Manveer Singh, his cousin and their driver were riding through the streets of Nairobi, Kenya in January of 2019 when a bomb exploded. Within seconds, gunmen were firing indiscriminately at anyone on the street and the trio found themselves hiding in the back seat of their car as bullets pummeled the vehicle.
The three men survived. Now, months removed from the terrorist attack, Singh, BBA ’19, shrugs it off. The coffee business can be dangerous, the young entrepreneur says.
Singh graduated in May 2019 and runs two businesses: Maharajah Coffee and a network of Airbnb properties. He also works online as a stockbroker. Maharajah Coffee is his passion project and his vision for it began years earlier as he hiked along the border between the Brazilian states of Espírito Santo and Minas Gerais, a few hundred miles north of Rio de Janeiro.
Singh passed what he thought was a winery due to the bustle of men carrying large sacks heaved over their backs in the heat. But the farmer, a friendly, tall man in a big fedora named Ernesto, flagged him down. When he stopped, Singh took note of the strong coffee aroma.
The two men started chatting, face-to-face. Singh prefers face-to-face conversations. He lost 95% of his hearing about 10 years ago and often relies on reading lips to “listen” to what other people are saying. Singh toured the coffee farm and learned about the farmer’s process for growing and harvesting the beans. He already knew that, often, the farmer had to settle for less than a fair price.
They parted with a handshake and Singh began to dream of starting his own coffee business. “I want farmers to have a better life, I want to pay them fairly,” Singh says. “What happens if you do not pay them fairly? Some farmers have committed suicide, some have sold their land. If there are no coffee farms, there is no coffee. A life without coffee is nothing.”
Struggling to find his path
As a teenager, Singh began to lose his hearing. He adapted to his new normal and in 2012 he came to the Fox School.
“Fox’s international business program is really diverse—there are a lot of students from different countries,” Singh says. “Students from China, Kuwait, Saudi Arabia and India come here to study and we all get to learn from each other about different cultures.”
As enthusiastic as he was about Fox, Singh struggled to adjust. Trying to read the lecturers’ lips was not easy for him; he often felt confused and anxious. By 2013, he faced academic dismissal, so he decided to travel and find opportunities to volunteer. As a Sikh, he took up Seva, or service, and traveled to Turkey, Syria and Nepal. Following an earthquake in Kathmandu, Nepal, Singh volunteered to help clear the rubble and search for survivors. Singh said the travel and volunteer work helped “put my mind and soul back together.”
Hearing loss is not a disability; not listening is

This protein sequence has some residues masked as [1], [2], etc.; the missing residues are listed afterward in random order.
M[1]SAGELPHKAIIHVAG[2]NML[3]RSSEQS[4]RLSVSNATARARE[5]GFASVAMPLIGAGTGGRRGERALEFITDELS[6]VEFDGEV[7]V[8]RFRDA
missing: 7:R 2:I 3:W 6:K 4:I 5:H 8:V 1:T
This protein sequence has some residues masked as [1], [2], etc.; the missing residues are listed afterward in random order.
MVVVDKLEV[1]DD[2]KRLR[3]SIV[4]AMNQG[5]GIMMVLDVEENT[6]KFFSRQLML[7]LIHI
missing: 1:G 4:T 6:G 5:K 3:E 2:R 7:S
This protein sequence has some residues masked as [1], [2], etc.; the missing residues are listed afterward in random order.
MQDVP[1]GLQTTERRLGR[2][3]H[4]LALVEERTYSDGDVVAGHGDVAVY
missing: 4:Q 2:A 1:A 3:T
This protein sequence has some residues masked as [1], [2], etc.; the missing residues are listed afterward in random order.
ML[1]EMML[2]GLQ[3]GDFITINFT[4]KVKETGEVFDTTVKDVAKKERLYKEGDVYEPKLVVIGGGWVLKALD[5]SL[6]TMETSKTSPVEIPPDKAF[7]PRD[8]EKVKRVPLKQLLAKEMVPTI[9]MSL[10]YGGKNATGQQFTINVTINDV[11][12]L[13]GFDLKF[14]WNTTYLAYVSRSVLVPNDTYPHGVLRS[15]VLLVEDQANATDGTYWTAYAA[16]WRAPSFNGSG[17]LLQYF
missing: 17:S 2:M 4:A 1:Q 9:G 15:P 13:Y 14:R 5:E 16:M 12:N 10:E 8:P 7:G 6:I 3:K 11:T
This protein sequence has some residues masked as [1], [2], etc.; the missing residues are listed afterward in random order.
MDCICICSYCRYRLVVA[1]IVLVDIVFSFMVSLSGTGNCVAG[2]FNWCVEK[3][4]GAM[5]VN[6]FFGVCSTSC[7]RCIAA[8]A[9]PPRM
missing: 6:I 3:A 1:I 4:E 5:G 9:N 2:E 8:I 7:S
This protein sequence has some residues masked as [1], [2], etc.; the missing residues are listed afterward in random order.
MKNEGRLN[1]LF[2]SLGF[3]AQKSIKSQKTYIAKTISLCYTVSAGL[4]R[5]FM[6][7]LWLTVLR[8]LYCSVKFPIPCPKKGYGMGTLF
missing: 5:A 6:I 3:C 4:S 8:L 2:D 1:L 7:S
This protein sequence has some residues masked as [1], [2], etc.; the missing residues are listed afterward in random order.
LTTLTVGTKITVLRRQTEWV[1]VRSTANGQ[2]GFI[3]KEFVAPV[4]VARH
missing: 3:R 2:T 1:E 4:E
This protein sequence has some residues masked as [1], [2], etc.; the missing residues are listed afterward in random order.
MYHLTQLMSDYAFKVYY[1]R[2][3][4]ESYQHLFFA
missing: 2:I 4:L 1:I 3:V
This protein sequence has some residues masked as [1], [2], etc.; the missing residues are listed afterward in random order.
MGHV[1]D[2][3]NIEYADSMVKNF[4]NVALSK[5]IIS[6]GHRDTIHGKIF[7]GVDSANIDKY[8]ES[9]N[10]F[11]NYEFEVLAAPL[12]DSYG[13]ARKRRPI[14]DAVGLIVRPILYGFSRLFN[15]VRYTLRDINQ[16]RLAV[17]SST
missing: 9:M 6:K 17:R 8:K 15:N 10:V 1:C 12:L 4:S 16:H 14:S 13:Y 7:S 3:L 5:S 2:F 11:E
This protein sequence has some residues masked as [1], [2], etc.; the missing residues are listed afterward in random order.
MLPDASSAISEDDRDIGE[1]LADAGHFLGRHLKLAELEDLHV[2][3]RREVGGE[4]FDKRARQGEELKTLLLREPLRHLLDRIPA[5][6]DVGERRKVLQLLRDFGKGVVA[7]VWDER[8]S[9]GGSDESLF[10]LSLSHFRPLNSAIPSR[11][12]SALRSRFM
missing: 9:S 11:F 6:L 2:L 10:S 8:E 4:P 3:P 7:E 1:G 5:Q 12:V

In 2016, he returned to Fox and his lip-reading skills improved. Taking online classes worked well for him. His grades improved, but he still struggled at times. The key, Singh says, was that he never lost hope.
Singh attempted to find internships and other job opportunities, but he was turned down, occasionally because of his hearing loss. Singh learned to turn that rejection into a source of inspiration after realizing that the true disability was others’ inability to listen to him and see his value.
“I used to think my hearing disability was my obstacle until one day I realized that was not true,” Singh says. “It did not matter that I had 95% hearing loss, it is the people who cannot see what I can do that are the obstacle.”
He decided if he could not get hired, he would run his own business.
In 2017, he cashed in stocks and started two companies, one based on turning real estate into Airbnb locations and the other, partially inspired by that conversation with a Brazilian farmer, was Maharajah Coffee.
Singh’s model is simple: he finds quality coffee grown at organic farms and he pays farmers fair market value.
“I want farmers to harvest their seeds with happiness,” Singh says. “If a farmer harvests their seed with depression or sadness, the coffee will be bitter.”
Earlier this year, in January, he went to Kenya to visit his father’s family, and, of course, meet some farmers to try some coffee. He felt welcomed by the Maasai tribe and was intrigued by the strong coffee grown in the red soil of the Kenyan mountainsides.
On Jan. 15, 2019, while Singh and his cousin, a government official, were traveling through Nairobi, there was an explosion and several gunmen started firing on a crowd. After the gunfire died down, the men hid in the car for about an hour before they climbed out of the bullet-riddled vehicle and ran for home.
“The coffee business can be risky sometimes,” Singh says, noting that in many countries, the areas filled with coffee farms are also known hideouts for criminals and terrorists. But Singh was not deterred.
By February, Singh started selling coffee from Sumatra, Ethiopia, Brazil and Kenya. He sells one-pound bags of whole beans or coffee grounds online through Amazon and plans to open a shop in the U.K.
Courage and hope
“In the future I do hope to become a motivational speaker to inspire others and help them succeed,” Singh says. “When you are going through hell, there are three things to keep in mind: keep smiling, have hope and don’t let yourself down.”